Why is this? Are they somehow less intelligent or less discerning than those for whom these inconsistencies cause irritation or anger?
Obviously, yes, in some ways that must be true. If inconsistency exists but is not noticed by someone then that person is definitely less... what should I say... observant. There's no denying that. It's true by definition.

Remember, WE are the Tolkien fanatics. WE, here on this site, are the Albert Einsteins of all things related to Tolkien. We are the experts. We are the ones who notice the most. We are the ones who see inconsistencies where others don't.

The fact is, when we are talking about Middle Earth related things, "ordinary film goers" and "profesional reviewers" ARE, in a way, inferior to us. The fact that they can't see things that are there is proof of this inequity.
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However, I don't think I understand the point of appealing to their popularity. What conclusion are you trying to draw from this? The films are popular, therefore ________?
I'd like to ask the same question.
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Old 03-08-2005, 04:26 PM   #264
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I think that SpM is arguing a slightly lopsided case in saying that it is possible to enjoy the movie as separate from the book, when you know the book with a strong degree of familiarity. Those who have not read the book MIGHT not be troubled by inconsistencies in the movies, but then again, maybe they are. My mom, for example, has not yet read the books, and had to ask for some considerable explanation at times. In those situations, I found it necessary to return to the BOOKS to answer them.

I'm going to make something a comparisom with another big movie of the past year, The Passion. Like the LotR, it is a major work based on a very well-known story (in this case, the real-life passion and death of Jesus, as depicted in the four Gospels). Like the LotR, how is received and how popular it is depends on how faithfully it adheres to the original work. The proportion of pre-existing "fans" (people who knew the original work) is perhaps somewhat disparate, but the parallels are certainly there.

The Passion is considered to be a great piece of cinematic achievement. It is visually compelling, well-acted, and tells its story concisely. Nonetheless, do you think that it would have achieved the same sort of media hype, controversy, and number of viewers had it not been based on a pre-existing work? Of course not! It wouldn't even have existed.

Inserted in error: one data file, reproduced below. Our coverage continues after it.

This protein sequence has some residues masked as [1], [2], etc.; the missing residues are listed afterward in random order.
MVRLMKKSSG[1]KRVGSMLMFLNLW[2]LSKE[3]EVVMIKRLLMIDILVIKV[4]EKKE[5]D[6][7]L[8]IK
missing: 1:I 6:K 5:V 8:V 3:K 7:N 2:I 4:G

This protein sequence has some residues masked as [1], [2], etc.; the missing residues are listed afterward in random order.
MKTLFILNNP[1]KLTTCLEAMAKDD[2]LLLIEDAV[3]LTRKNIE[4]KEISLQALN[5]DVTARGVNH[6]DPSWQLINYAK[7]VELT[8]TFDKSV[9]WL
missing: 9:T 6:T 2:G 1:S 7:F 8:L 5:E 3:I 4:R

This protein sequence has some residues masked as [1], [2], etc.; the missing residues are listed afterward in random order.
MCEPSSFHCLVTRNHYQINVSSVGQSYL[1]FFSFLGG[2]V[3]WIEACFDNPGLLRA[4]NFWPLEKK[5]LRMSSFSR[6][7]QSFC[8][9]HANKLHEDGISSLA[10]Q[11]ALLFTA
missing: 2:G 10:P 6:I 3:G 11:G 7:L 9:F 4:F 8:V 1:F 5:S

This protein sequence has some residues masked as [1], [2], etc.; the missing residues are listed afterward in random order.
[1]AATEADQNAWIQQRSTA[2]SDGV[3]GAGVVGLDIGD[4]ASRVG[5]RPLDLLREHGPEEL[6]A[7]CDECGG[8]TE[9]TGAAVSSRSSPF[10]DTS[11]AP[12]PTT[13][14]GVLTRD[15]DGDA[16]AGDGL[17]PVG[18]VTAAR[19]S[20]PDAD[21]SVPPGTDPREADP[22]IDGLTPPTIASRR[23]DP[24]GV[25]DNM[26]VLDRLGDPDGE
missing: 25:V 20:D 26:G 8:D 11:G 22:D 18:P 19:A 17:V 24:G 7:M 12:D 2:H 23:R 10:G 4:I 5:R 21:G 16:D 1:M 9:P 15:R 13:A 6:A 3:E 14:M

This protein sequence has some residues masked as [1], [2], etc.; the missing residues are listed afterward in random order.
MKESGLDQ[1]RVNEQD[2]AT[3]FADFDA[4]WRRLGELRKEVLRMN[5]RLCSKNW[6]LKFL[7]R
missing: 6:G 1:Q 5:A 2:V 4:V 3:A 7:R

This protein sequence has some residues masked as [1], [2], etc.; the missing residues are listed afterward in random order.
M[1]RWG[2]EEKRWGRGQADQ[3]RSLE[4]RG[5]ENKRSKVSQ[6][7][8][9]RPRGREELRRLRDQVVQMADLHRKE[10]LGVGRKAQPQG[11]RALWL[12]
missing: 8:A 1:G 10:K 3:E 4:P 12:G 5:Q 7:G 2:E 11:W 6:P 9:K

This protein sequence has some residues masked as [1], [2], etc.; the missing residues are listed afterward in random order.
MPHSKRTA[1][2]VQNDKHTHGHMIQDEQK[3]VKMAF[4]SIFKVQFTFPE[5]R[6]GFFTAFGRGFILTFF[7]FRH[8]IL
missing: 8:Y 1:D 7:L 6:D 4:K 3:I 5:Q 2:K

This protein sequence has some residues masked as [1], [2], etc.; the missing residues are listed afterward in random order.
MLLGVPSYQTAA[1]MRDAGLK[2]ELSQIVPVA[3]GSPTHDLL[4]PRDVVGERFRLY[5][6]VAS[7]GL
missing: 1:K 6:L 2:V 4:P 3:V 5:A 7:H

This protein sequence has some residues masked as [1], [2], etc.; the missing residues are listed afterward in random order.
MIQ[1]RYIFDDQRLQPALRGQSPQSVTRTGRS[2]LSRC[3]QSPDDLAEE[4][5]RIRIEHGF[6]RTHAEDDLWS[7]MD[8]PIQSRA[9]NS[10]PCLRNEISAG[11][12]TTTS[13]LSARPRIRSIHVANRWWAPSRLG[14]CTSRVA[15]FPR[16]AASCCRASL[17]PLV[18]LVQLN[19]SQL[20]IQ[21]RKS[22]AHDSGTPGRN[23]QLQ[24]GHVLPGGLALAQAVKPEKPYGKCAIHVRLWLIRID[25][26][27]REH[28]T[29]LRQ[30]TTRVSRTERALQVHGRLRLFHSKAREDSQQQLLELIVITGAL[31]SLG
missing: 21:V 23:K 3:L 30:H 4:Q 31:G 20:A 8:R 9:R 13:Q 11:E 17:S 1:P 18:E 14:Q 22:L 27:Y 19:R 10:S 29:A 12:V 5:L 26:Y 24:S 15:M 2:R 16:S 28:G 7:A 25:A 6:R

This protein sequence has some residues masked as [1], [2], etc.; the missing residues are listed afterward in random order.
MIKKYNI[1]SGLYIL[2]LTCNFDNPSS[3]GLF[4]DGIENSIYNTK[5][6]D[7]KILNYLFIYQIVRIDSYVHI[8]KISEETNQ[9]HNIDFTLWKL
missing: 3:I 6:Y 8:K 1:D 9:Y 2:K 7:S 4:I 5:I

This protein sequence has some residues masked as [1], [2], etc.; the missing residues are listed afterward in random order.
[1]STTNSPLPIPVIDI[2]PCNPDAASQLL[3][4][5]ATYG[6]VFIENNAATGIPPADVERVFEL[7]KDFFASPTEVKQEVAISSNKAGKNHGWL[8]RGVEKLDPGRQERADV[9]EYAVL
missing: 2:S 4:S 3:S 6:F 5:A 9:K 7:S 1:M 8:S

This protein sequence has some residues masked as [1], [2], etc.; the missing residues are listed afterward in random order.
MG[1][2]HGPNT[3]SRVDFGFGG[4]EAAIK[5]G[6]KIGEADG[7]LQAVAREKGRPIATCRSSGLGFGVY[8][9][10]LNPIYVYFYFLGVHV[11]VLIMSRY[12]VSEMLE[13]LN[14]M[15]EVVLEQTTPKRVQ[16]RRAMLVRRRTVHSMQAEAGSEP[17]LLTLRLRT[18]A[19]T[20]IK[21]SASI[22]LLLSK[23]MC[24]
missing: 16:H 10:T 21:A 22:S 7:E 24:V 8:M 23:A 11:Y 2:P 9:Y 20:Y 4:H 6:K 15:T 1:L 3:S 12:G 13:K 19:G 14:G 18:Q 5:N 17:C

In the same way that practising Christians, and others familiar with the story of Christ's passion, attended the movie expecting to see the story depicted as accurately as possible, so too did all those generations of Tolkien fans attend the movie, knowing that their judgement would be based on how well it adhered to the original story.

Now, The Passion tells a story much shorter, and less complicated, and so easier to translate to film. I am not suggesting that PJ and Co didn't have a more difficult task when adapting the story. What I AM saying is that the job they did was NOT as good as it should have been, and because we already knew and cared for the story, it was inevitable that our judgements on it would be based on our reading knowledge.

While I was watching the movies for example (RotK in particular), I was, like SpM, carried away with the movie-presented storyline. At the same time, however, I was groaning over every unnecessary change, and LITERALLY smacking myself on the forehead in the case of some, to the extreme annoyance of my friends sitting around me. Nor would I say that this was limited to crazy, multi-book-reading fans like myself. While they didn't go to the extremes of head-smacking, some of my one-or-two-time reading friends came out of the theatre with questions beginning or ending with "I don't think they did it that way in the book..."
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Old 03-08-2005, 05:49 PM   #265
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Quote:
1) TWK is very powerful
2) Merry's sword is ordinary
3) Merry stabs TWK in the leg
4) TWK falls to his knees and takes no action to stop himself from being stabbed
3 of the above lines are exactly the same as the book. Why can't you take a leap of faith and have the sword as magic? Why couldn't it be the blade of numenour that was given to Merry by Galadriel (which was an obvious play on the blade of westernesse that he gets from Tom)? Just use a bit of lateral thinking and the scene will be OK for you.